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We introduce a system for sensing complex social systems with data collected from 100 mobile phones over the course of 9 months. We demonstrate the ability to use standard Bluetooth-enabled mobile telephones to measure information access and use in different contexts, recognize social patterns in daily user activity, infer relationships, identify socially(More)
Many mobile devices incorporate low-power wireless connectivity protocols, such as Bluetooth, that can be used to identify an individual to other people nearby. We have developed an architecture that leverages this functionality in mobile phones - originally designed for communication at a distance - to connect people across the room. Serendipity is an(More)
We analyze 330,000 hours of continuous behavioral data logged by the mobile phones of 94 subjects, and compare these observations with self-report relational data. The information from these two data sources is overlapping but distinct, and the accuracy of self-report data is considerably affected by such factors as the recency and salience of particular(More)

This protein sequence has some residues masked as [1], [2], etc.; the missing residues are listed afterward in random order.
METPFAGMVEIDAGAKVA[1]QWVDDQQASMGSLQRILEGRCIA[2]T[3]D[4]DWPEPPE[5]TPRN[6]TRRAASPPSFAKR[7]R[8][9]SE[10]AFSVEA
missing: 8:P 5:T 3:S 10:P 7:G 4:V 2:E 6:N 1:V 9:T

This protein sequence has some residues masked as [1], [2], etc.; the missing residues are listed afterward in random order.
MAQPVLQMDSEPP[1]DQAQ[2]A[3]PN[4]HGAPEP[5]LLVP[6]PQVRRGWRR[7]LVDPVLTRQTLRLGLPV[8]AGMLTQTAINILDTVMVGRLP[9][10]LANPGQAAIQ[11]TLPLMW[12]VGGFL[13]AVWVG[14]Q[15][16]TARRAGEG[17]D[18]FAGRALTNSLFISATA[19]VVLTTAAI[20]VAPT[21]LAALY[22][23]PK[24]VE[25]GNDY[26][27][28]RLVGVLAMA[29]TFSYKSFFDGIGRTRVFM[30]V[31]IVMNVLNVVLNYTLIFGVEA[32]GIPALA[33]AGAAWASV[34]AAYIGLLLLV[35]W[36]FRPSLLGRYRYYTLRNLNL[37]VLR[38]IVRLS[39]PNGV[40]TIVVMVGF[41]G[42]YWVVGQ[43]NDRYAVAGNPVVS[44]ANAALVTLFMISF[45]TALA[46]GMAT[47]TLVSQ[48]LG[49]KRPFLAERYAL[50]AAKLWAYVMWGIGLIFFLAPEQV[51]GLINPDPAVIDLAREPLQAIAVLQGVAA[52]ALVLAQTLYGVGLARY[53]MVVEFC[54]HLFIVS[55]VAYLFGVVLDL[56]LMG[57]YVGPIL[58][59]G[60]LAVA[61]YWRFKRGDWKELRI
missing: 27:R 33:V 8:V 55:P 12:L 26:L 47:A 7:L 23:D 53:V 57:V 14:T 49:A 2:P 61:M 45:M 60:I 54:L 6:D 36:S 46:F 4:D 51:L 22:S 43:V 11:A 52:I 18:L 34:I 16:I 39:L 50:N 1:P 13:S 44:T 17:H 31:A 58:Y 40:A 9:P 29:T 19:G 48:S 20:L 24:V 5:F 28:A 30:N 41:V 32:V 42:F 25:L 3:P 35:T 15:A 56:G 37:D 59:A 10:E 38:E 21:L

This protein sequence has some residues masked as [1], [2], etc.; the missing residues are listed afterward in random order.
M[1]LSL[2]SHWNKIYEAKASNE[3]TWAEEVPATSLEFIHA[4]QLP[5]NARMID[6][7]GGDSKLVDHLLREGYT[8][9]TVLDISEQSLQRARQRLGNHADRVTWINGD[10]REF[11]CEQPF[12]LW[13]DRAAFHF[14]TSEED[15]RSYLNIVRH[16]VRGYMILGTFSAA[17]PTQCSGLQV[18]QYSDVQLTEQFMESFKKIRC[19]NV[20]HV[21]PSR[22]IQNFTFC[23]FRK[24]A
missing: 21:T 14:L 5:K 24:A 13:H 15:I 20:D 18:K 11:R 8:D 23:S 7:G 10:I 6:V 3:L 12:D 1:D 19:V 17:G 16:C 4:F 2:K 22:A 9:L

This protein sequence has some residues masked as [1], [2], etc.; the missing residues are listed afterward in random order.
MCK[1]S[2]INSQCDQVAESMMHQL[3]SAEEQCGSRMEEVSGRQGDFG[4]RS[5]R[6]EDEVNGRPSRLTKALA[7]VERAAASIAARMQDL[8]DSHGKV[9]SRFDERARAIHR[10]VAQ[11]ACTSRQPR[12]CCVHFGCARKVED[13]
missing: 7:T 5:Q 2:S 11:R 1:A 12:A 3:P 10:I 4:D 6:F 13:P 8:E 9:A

Data collected from mobile phones have the potential to provide insight into the relational dynamics of individuals. This paper compares observational data from mobile phones with standard self-report survey data. We find that the information from these two data sources is overlapping but distinct. For example, self-reports of physical proximity deviate(More)
Longitudinal behavioral data generally contains a significant amount of structure. In this work, we identify the structure inherent in daily behavior with models that can accurately analyze, predict, and cluster multimodal data from individuals and communities within the social network of a population. We represent this behavioral structure by the principal(More)
The topology of social networks can be understood as being inherently dynamic, with edges having a distinct position in time. Most characterizations of dynamic networks discretize time by converting temporal information into a sequence of network " snapshots " for further analysis. Here we study a highly resolved data set of a dynamic proximity network of(More)
Recent developments in mobile technologies have produced a new kind of device: a programmable mobile phone, the smartphone. In this paper we argue that the technological and social characteristics of this device make it a useful tool in social sciences, particularly sociology, social psychology, urban studies, technology assessment and media studies. The(More)